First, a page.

The width of the form is also important. The maximum roll width on most laser imaging machines is 18 inches. After allowing for two 1/2-inch pin-feed strips, designers have a 17-inch roll width available for image use. Eliminating paper width roll waste is easy - just decrease the width of the paper roll. Ordering special roll sizes from the mill may cost more and take longer to receive. However, you are paying for production on 18-inch-wide machines, meaning that even though you are using only a 15-inch roll, you are still paying 18-inch machine rates for both printing presses and laser imagers. As in height, don't forget you can run your forms multiple-wide. In the case of an 18-inch roll (17-inch image area), 17-inch-, 8-1/2-inch- and 5-2/3-inch-wide forms all maximize roll width.
Image rotation: An example of a 16 percent productivity gain. In certain circumstances, rotating your image 90 degrees will save you time and money.
Consider a 17-inch-tall form that is 7-1/3 inches wide. If you run this project two-up on a 17-inch circumference cylinder, you will need a 15-2/3-inch-wide paper roll - 7-1/3 inches multiplied by 2 plus 1 inch for pin-feed holes. For every 17 inches of paper length, you will get two forms out. Instead, rotate your image 90 degrees to get three forms out of a 22-inch cylinder - a perfect fit resulting in nearly a 16 percent productivity gain.
There are other benefits. For example, you will be folding your forms with the paper grain - which makes a significant quality difference on heavier stocks. And you are being charged for less printing footage while maximizing the width of the machine.
If you are paying your laser personalization services company $1.50 per 1,000 pieces an inch, you will now get a form every 7-1/3 inches instead of every 8-1/2 inches, which amounts to roughly $1.75 per 1,000 pieces in laser imaging and $1 per 1,000 pieces in printing costs. In addition, there is the chance that ordering a special roll width also will increase your paper costs.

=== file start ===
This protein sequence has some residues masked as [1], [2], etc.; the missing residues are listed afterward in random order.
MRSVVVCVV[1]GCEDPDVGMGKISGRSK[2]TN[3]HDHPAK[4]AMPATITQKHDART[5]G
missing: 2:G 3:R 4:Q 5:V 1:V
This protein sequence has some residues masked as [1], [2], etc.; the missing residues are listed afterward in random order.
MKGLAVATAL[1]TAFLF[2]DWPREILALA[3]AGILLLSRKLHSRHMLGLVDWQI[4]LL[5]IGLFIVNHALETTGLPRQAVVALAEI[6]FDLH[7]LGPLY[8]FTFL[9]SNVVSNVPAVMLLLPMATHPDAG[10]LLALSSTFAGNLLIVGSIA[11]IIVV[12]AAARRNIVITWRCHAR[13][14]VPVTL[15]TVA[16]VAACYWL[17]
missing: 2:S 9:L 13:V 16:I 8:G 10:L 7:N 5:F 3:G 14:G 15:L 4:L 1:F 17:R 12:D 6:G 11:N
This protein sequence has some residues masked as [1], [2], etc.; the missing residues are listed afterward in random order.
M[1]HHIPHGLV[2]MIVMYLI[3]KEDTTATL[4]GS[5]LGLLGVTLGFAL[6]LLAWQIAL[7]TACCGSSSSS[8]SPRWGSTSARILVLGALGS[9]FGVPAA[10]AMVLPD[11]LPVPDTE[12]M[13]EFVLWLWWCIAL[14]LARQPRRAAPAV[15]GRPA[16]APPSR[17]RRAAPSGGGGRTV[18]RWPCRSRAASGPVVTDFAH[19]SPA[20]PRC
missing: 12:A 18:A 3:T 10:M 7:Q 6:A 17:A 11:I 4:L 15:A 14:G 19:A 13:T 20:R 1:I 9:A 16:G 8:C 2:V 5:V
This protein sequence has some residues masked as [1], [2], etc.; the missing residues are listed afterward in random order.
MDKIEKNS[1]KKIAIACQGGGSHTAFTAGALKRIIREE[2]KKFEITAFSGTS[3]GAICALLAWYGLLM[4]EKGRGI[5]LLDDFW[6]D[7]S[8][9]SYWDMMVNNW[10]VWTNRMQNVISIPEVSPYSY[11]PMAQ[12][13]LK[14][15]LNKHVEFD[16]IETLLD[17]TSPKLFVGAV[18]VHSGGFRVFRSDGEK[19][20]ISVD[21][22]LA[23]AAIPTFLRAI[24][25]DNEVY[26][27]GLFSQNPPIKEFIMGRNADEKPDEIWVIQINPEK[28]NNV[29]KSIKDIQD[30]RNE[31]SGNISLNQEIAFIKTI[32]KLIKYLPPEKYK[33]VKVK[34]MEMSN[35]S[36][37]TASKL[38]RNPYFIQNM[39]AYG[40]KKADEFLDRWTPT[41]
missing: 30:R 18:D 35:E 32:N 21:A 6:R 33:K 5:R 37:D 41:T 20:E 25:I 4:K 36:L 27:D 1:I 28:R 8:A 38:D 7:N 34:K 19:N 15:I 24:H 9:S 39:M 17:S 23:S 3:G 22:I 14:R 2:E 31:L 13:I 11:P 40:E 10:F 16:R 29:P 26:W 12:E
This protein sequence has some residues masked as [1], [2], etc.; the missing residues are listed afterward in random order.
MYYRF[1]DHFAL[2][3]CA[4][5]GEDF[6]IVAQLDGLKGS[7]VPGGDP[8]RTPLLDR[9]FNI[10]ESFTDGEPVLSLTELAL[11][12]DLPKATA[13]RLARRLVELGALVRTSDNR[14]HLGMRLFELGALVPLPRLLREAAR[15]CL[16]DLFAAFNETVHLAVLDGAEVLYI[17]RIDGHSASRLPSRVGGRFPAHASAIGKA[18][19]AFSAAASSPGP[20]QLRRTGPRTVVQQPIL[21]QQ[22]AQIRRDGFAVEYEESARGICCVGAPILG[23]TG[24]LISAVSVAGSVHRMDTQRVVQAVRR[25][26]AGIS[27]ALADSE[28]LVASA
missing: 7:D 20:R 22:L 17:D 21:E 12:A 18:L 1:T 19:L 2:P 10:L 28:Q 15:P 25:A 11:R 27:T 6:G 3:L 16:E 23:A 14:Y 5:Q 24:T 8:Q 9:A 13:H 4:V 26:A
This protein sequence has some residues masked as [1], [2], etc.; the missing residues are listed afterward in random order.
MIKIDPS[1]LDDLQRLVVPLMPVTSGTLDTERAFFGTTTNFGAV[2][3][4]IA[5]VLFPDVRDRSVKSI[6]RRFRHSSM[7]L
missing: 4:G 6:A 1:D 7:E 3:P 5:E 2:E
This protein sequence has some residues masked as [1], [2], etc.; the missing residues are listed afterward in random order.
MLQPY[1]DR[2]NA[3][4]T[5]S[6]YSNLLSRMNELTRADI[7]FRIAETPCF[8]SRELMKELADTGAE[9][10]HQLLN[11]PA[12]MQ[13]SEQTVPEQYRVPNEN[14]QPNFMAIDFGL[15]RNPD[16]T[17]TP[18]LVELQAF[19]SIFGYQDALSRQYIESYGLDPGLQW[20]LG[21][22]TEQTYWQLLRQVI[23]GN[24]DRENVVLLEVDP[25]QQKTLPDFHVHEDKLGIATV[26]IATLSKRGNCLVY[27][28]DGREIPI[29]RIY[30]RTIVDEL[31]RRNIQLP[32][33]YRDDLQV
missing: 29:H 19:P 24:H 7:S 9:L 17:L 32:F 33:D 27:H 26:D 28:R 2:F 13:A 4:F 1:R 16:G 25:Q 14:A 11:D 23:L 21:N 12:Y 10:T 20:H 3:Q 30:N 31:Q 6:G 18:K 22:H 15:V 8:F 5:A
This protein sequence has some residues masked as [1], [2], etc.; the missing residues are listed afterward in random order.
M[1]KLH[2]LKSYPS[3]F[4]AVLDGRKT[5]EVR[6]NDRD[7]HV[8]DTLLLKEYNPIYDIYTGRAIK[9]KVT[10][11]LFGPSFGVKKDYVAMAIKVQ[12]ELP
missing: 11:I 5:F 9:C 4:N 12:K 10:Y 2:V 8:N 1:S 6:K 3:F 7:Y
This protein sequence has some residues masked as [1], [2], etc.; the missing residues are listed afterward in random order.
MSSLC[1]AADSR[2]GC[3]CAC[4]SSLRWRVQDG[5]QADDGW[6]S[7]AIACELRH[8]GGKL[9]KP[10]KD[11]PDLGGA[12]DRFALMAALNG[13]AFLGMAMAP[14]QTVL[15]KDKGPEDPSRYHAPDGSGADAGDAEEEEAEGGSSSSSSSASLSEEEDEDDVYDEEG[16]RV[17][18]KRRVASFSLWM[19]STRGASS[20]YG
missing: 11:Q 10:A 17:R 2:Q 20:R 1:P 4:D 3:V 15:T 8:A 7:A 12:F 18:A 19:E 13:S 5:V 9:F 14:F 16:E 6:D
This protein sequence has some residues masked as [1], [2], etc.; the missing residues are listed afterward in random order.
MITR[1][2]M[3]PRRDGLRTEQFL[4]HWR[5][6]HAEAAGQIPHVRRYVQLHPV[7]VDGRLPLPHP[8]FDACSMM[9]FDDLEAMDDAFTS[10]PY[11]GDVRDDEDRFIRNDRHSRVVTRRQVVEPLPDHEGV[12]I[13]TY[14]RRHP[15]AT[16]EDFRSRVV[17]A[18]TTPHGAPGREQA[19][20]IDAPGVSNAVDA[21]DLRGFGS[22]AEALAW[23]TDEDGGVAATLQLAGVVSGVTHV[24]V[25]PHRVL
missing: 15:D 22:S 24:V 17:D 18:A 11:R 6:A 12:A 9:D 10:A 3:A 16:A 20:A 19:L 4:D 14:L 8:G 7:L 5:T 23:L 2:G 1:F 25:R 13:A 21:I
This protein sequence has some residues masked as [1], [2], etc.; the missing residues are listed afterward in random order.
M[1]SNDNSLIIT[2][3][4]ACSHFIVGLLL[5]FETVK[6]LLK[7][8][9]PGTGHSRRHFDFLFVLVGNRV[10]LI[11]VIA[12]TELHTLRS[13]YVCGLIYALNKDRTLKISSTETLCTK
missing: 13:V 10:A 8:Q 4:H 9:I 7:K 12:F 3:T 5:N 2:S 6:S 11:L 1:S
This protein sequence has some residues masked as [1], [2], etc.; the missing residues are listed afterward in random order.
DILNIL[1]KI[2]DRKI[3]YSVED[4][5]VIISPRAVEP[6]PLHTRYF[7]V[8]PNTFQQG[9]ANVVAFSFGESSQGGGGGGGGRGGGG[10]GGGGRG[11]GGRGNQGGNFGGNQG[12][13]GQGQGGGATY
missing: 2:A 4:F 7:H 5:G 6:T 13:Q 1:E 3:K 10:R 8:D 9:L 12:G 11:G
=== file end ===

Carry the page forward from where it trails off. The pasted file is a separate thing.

Rotating the image and shifting production to a 22-inch circumference cylinder will likely save you $3 to $4 per 1,000 pieces without sacrificing any image quality.
How you finish your projects is also important. For example, assume you need an 8-1/2-inch-by-11-inch personalized letter and a 3-1/2-inch-by-8-1/2-inch reply device. If you run it on a 14-inch form, gatefold it and slit it to the head, you will get a personalized letter and a free-standing, nested personalized reply device. Although gatefolding costs more than standard folding, it is far less expensive than outsourcing a matched mailing.
If you are producing a toner-only form, then offset printing is not needed, removing cutoff limitations. Combining black-only printing with holograms and LabelAire applications may achieve the design flexibility you need without sacrificing production speed.
There are many direct mail machines. This article has covered the most widely available cylinder sizes. You may find someone with 10-inch or 30-inch cylinder circumferences, but these are rare.
With the upcoming postal rate increase, high-volume mailing professionals need to focus on efficiency, now more than ever.
• Ken Boone is president of Harte-Hanks Baltimore, a full-service and high-volume direct mailing company.